Lawmakers hail planned food safety rules

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The Obama administration’s decision to pull back and revise its landmark food safety overhaul is winning support from lawmakers from both parties and both chambers of Congress.

The Food and Drug Administration (FDA) announced Thursday that it would re-propose draft rules in support of the Food Safety Modernization Act sometime next summer, following more than 100 meetings with the public and groups with a stake in the update.

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“I’m glad the agency has listened and agreed to revise these unworkable rules,” Rep. Greg Walden (R-Ore.) said in a statement issued after the announcement.

The FDA’s decision comes nearly a year after the agency first proposed draft rules that would replace the nation’s system for responding to food-borne illness outbreaks with one designed to prevent them.

The sea change in policy — the biggest food safety overhaul in 70 years — has proven complex and contentious, as the administration constructs regulations governing food plants, warehouses and, for the first time, farms.

The FDA, in the course of gathering feedback on the proposal, has been pressured to take another run at the rules, which some argue would impose significant new burdens on the nation’s farmers and growers. In announcing the revisions, the FDA said its thinking on the rules had "evolved."

“The FDA is making the right call,” Sen. Jeanne Shaheen (D-N.H.) said. “There are serious concerns that have been raised by farmers and consumers in my state and across the country that the FDA must consider before finalizing rules.”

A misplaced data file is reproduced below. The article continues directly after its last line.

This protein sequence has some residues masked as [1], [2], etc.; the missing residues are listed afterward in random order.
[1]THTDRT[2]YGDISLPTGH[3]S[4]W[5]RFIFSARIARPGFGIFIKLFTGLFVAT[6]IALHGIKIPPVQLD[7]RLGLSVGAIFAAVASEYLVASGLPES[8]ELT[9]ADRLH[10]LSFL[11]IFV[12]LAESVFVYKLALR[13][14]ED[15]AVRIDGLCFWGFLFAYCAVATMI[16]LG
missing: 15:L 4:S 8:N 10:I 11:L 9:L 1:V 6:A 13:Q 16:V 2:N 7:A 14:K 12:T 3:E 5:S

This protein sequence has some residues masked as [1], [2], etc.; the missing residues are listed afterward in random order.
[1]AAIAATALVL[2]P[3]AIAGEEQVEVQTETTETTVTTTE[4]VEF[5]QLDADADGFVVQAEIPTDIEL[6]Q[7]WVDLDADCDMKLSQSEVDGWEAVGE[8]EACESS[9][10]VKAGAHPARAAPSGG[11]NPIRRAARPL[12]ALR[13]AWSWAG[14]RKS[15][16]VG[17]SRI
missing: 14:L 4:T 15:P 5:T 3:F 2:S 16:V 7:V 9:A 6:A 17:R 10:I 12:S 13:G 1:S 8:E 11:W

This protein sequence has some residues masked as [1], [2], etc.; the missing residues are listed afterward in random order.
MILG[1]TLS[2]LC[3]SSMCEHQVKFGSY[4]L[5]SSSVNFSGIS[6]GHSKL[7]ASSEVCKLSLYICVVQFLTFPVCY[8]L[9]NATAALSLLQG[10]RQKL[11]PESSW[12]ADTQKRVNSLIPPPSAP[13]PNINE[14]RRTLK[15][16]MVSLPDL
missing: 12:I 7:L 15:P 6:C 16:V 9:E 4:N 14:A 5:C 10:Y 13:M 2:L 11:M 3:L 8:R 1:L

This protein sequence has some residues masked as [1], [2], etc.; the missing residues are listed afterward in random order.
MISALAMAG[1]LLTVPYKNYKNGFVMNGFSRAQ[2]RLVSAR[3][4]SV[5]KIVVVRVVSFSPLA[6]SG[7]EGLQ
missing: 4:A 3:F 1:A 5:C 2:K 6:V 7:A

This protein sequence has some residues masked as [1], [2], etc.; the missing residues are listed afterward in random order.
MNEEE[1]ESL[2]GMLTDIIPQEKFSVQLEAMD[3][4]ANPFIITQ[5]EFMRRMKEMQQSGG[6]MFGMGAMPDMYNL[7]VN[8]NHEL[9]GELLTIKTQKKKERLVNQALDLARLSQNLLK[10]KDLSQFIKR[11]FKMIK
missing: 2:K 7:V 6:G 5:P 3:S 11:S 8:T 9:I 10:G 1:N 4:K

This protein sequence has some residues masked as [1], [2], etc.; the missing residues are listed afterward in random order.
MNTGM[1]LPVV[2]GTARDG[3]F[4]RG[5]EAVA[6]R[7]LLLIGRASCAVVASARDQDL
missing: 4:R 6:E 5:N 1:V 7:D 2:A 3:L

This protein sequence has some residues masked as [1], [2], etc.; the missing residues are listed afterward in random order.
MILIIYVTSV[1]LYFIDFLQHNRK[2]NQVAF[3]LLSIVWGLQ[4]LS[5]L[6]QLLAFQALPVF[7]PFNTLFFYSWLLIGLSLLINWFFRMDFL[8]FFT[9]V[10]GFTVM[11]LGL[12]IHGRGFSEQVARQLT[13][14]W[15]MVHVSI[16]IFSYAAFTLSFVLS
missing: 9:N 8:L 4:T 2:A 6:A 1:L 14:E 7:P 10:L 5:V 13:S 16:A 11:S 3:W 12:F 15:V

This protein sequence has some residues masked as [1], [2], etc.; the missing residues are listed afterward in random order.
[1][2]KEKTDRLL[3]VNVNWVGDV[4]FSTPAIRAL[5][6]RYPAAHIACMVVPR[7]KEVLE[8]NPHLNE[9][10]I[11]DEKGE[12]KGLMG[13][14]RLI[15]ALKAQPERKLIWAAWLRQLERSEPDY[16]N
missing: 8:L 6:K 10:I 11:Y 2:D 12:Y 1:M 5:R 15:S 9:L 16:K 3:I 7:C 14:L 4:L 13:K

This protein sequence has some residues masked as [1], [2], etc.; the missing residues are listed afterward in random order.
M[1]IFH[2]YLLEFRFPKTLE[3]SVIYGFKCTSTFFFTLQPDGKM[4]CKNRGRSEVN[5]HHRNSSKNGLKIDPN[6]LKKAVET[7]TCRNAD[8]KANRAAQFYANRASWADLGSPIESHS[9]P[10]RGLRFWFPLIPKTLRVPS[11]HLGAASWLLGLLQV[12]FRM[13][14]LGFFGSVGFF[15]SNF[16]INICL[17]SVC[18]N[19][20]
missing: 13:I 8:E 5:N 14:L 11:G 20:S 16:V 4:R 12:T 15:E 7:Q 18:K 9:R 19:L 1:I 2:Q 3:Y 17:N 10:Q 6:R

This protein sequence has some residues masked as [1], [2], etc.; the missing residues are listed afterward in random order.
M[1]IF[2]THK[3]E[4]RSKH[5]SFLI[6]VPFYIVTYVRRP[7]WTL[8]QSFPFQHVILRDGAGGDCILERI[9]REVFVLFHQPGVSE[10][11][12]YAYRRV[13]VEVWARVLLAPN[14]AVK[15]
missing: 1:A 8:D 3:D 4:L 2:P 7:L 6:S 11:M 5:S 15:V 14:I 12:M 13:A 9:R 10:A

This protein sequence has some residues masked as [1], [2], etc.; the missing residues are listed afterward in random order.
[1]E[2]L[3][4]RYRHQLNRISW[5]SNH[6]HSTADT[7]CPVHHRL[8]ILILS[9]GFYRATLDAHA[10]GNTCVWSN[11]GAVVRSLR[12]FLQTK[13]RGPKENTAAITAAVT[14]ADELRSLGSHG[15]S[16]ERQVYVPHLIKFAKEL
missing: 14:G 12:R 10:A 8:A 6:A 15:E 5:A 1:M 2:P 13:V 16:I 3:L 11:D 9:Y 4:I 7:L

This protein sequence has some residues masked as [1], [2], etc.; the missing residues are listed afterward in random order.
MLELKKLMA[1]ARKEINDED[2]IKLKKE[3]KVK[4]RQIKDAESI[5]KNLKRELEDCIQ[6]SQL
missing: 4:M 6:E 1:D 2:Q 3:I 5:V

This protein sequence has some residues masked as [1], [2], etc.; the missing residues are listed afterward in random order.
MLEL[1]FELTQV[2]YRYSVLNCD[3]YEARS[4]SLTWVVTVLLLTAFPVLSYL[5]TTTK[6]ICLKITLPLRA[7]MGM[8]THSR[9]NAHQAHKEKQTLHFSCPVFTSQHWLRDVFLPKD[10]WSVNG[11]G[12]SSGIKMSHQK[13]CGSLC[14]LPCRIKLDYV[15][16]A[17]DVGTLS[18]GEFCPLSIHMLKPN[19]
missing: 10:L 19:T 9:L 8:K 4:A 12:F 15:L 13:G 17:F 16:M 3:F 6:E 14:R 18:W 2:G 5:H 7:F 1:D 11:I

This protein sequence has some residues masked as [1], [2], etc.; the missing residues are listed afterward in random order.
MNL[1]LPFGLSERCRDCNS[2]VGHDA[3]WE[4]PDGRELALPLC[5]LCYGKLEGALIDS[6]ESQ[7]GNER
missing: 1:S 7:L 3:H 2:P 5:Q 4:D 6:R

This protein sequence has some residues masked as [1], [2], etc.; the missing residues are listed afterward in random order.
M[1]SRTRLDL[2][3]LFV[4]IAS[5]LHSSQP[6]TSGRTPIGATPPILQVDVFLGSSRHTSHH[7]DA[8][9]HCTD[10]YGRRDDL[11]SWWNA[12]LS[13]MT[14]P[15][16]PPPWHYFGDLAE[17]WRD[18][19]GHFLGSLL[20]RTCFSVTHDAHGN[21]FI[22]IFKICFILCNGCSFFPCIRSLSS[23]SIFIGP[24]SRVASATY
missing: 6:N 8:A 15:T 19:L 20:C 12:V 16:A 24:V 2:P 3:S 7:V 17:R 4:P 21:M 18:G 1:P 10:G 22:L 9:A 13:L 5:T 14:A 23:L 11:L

Shaheen said a second draft of the rules should stay clear of “overly burdensome or ambiguous regulations” contained in the initial proposed regulations.

In November, Shaheen, along with Sen. Roy Blunt (R-Mo.) and Reps. Joe Courtney (D-Conn.), Chris Gibson (R-N.Y.) and Ann McLane Kuster (D-N.H.), asked the FDA to reconsider the regulations.

The agency, however, faces a court-imposed deadline to implement the regulations. The FSMA, enacted three years ago, gave the FDA until 2012 to put new rules in place. The agency missed that deadline, drawing a lawsuit from the Center for Food Safety, a watchdog group that has demanded action in accordance with the law.

Earlier this year, a federal court ordered the FDA to finalize all rules related to the overhaul by the mid-2015. Yet even before Thursday’s announcement, the agency’s deputy commissioner for food safety stopped short of saying that timeframe was realistic.

“The deadlines are enormously challenging,” he told The Hill last week. “It’s a huge volume of rule-making.”